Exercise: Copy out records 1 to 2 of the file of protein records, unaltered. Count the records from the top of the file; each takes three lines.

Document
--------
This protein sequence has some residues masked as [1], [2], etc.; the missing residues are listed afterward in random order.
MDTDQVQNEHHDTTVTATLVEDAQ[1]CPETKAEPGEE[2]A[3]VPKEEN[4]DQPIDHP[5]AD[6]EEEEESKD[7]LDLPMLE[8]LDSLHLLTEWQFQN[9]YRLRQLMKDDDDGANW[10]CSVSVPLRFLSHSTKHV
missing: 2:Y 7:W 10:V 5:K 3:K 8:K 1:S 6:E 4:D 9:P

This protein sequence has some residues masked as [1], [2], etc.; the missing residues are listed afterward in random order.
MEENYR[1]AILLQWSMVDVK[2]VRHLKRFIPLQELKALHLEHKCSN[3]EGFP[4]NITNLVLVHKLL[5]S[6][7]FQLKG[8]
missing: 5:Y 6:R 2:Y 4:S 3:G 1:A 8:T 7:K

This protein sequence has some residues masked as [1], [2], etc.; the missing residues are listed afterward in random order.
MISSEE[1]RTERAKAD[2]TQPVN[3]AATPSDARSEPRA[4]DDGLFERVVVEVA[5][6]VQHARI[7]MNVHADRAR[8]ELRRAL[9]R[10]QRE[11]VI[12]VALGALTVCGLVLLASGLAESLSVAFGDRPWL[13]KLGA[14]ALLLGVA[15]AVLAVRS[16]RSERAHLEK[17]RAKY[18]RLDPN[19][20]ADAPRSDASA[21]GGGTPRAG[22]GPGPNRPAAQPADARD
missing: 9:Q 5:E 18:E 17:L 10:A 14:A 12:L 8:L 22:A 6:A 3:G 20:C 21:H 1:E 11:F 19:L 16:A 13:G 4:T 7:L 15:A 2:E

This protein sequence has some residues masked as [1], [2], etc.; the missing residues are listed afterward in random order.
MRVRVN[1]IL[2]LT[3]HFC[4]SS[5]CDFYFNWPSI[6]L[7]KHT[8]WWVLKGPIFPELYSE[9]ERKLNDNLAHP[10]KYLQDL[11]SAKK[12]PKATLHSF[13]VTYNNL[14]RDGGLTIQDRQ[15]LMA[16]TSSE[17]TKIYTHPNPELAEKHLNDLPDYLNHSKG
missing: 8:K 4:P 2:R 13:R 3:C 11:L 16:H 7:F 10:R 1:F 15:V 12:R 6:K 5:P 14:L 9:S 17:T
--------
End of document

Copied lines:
This protein sequence has some residues masked as [1], [2], etc.; the missing residues are listed afterward in random order.
MDTDQVQNEHHDTTVTATLVEDAQ[1]CPETKAEPGEE[2]A[3]VPKEEN[4]DQPIDHP[5]AD[6]EEEEESKD[7]LDLPMLE[8]LDSLHLLTEWQFQN[9]YRLRQLMKDDDDGANW[10]CSVSVPLRFLSHSTKHV
missing: 2:Y 7:W 10:V 5:K 3:K 8:K 1:S 6:E 4:D 9:P

This protein sequence has some residues masked as [1], [2], etc.; the missing residues are listed afterward in random order.
MEENYR[1]AILLQWSMVDVK[2]VRHLKRFIPLQELKALHLEHKCSN[3]EGFP[4]NITNLVLVHKLL[5]S[6][7]FQLKG[8]
missing: 5:Y 6:R 2:Y 4:S 3:G 1:A 8:T 7:K